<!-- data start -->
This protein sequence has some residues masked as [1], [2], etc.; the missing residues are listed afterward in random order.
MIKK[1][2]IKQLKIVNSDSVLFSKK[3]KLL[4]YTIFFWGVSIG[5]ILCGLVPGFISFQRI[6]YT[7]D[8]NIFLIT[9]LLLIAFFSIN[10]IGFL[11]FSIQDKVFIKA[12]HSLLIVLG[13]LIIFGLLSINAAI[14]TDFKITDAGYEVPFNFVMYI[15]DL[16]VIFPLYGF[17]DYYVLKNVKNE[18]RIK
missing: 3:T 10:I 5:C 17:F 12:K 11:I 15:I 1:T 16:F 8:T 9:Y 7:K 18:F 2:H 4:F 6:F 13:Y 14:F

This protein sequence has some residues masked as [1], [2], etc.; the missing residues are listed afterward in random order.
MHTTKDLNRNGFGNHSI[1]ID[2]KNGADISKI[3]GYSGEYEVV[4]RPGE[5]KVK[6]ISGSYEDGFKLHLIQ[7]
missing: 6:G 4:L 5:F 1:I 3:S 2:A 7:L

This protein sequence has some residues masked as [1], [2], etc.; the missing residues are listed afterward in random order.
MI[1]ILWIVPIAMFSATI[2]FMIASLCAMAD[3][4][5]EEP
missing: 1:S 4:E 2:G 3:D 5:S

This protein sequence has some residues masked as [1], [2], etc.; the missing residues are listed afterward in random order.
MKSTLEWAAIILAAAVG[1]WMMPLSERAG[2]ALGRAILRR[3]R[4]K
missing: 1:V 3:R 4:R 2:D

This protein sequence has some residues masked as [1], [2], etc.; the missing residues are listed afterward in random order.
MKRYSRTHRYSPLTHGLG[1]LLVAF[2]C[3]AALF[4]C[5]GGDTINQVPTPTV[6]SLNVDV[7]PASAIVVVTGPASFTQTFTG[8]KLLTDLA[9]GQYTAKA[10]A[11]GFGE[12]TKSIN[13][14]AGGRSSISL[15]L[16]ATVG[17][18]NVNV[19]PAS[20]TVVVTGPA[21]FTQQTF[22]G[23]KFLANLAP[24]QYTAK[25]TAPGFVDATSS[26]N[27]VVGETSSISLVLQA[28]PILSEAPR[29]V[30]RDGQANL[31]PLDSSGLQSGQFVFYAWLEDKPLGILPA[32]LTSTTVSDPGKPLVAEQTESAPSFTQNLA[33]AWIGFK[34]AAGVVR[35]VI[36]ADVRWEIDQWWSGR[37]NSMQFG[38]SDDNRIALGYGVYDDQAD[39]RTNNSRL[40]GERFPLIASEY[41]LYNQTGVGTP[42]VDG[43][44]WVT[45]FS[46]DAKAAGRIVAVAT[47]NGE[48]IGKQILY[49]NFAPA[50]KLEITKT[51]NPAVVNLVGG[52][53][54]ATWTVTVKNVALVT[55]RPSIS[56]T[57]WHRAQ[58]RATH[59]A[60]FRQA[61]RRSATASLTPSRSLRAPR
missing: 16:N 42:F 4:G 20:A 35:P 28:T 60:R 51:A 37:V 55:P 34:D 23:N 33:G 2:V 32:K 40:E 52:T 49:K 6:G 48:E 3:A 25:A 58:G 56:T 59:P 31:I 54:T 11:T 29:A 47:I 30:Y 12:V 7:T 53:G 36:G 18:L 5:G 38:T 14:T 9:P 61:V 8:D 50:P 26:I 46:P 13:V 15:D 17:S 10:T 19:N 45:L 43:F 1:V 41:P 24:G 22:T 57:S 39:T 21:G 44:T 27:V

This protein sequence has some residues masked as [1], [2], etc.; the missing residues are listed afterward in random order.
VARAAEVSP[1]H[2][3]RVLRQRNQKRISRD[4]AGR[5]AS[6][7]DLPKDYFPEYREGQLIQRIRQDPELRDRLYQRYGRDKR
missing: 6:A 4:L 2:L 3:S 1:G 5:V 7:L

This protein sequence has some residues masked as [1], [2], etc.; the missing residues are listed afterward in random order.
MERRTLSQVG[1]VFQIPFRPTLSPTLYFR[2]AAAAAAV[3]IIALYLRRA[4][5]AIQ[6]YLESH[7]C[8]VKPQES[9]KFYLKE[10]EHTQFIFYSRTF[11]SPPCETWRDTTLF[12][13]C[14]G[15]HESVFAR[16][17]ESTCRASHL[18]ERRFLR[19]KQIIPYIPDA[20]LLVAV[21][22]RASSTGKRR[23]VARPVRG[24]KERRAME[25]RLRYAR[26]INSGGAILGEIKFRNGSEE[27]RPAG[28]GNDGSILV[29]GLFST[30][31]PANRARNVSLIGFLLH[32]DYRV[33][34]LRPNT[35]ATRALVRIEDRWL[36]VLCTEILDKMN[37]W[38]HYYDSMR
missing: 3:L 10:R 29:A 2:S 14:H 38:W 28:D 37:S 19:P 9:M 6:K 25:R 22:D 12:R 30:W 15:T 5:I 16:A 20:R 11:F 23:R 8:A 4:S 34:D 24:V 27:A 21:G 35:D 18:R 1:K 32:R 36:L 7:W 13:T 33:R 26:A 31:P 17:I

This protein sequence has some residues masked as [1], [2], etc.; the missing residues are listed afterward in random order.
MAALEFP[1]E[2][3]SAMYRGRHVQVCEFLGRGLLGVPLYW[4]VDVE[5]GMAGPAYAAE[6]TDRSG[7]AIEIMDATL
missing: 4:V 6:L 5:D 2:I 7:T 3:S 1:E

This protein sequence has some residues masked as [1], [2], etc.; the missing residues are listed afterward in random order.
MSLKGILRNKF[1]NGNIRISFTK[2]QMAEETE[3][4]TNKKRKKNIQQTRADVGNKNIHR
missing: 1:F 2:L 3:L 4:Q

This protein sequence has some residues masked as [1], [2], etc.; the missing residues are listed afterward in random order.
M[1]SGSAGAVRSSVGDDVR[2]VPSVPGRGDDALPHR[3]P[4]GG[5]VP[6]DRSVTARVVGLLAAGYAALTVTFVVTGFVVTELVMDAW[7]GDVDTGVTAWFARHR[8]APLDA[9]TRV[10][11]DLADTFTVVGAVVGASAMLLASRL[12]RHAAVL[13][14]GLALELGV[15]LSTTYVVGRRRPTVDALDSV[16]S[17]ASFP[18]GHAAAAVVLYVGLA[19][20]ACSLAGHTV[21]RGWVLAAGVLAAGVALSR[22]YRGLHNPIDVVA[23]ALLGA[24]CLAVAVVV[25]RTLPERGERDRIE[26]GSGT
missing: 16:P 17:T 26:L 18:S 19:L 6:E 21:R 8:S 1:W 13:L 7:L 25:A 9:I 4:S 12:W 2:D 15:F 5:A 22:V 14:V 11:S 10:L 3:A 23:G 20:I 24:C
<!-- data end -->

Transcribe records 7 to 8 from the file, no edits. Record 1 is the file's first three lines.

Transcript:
This protein sequence has some residues masked as [1], [2], etc.; the missing residues are listed afterward in random order.
MERRTLSQVG[1]VFQIPFRPTLSPTLYFR[2]AAAAAAV[3]IIALYLRRA[4][5]AIQ[6]YLESH[7]C[8]VKPQES[9]KFYLKE[10]EHTQFIFYSRTF[11]SPPCETWRDTTLF[12][13]C[14]G[15]HESVFAR[16][17]ESTCRASHL[18]ERRFLR[19]KQIIPYIPDA[20]LLVAV[21][22]RASSTGKRR[23]VARPVRG[24]KERRAME[25]RLRYAR[26]INSGGAILGEIKFRNGSEE[27]RPAG[28]GNDGSILV[29]GLFST[30][31]PANRARNVSLIGFLLH[32]DYRV[33][34]LRPNT[35]ATRALVRIEDRWL[36]VLCTEILDKMN[37]W[38]HYYDSMR
missing: 3:L 10:R 29:A 2:S 14:H 38:W 28:D 37:S 19:P 9:M 6:K 25:R 22:D 12:R 30:W 15:T 5:I 16:A 20:R 11:F 23:R 8:A 4:S 34:D 24:V 27:A 21:G 35:D 18:R 1:K 32:R 36:L 7:W 13:T 33:R 26:A 31:P 17:I

This protein sequence has some residues masked as [1], [2], etc.; the missing residues are listed afterward in random order.
MAALEFP[1]E[2][3]SAMYRGRHVQVCEFLGRGLLGVPLYW[4]VDVE[5]GMAGPAYAAE[6]TDRSG[7]AIEIMDATL
missing: 4:V 6:L 5:D 2:I 7:T 3:S 1:E